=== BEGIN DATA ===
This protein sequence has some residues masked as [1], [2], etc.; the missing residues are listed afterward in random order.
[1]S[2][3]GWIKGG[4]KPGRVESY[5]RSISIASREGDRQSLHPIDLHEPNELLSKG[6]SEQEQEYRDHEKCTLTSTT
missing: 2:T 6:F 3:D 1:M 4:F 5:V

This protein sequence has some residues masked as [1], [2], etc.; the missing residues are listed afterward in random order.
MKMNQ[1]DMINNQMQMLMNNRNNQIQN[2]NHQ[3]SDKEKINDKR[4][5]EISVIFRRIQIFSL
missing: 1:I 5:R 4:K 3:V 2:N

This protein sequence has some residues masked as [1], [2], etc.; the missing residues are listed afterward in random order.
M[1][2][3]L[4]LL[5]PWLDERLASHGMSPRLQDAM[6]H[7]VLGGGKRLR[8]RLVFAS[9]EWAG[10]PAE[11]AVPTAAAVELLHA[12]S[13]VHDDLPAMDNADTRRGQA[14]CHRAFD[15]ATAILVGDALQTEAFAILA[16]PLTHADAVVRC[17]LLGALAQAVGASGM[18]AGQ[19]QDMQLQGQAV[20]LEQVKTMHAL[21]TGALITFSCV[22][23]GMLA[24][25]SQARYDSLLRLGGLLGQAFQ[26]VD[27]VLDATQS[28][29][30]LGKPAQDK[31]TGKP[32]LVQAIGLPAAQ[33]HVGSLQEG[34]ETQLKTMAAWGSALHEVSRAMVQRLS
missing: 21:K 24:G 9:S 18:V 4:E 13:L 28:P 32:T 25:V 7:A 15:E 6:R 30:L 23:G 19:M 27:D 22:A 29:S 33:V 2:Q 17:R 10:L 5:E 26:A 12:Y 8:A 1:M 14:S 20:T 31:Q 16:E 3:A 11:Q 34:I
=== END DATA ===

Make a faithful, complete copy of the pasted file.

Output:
This protein sequence has some residues masked as [1], [2], etc.; the missing residues are listed afterward in random order.
[1]S[2][3]GWIKGG[4]KPGRVESY[5]RSISIASREGDRQSLHPIDLHEPNELLSKG[6]SEQEQEYRDHEKCTLTSTT
missing: 2:T 6:F 3:D 1:M 4:F 5:V

This protein sequence has some residues masked as [1], [2], etc.; the missing residues are listed afterward in random order.
MKMNQ[1]DMINNQMQMLMNNRNNQIQN[2]NHQ[3]SDKEKINDKR[4][5]EISVIFRRIQIFSL
missing: 1:I 5:R 4:K 3:V 2:N

This protein sequence has some residues masked as [1], [2], etc.; the missing residues are listed afterward in random order.
M[1][2][3]L[4]LL[5]PWLDERLASHGMSPRLQDAM[6]H[7]VLGGGKRLR[8]RLVFAS[9]EWAG[10]PAE[11]AVPTAAAVELLHA[12]S[13]VHDDLPAMDNADTRRGQA[14]CHRAFD[15]ATAILVGDALQTEAFAILA[16]PLTHADAVVRC[17]LLGALAQAVGASGM[18]AGQ[19]QDMQLQGQAV[20]LEQVKTMHAL[21]TGALITFSCV[22][23]GMLA[24][25]SQARYDSLLRLGGLLGQAFQ[26]VD[27]VLDATQS[28][29][30]LGKPAQDK[31]TGKP[32]LVQAIGLPAAQ[33]HVGSLQEG[34]ETQLKTMAAWGSALHEVSRAMVQRLS
missing: 21:K 24:G 9:S 18:V 4:E 13:L 28:P 32:T 25:V 7:A 15:E 6:R 30:L 23:G 19:M 27:D 22:A 29:S 33:V 2:Q 17:R 10:L 5:E 26:A 12:Y 8:A 1:M 14:S 20:T 31:Q 16:E 3:A 11:Q 34:I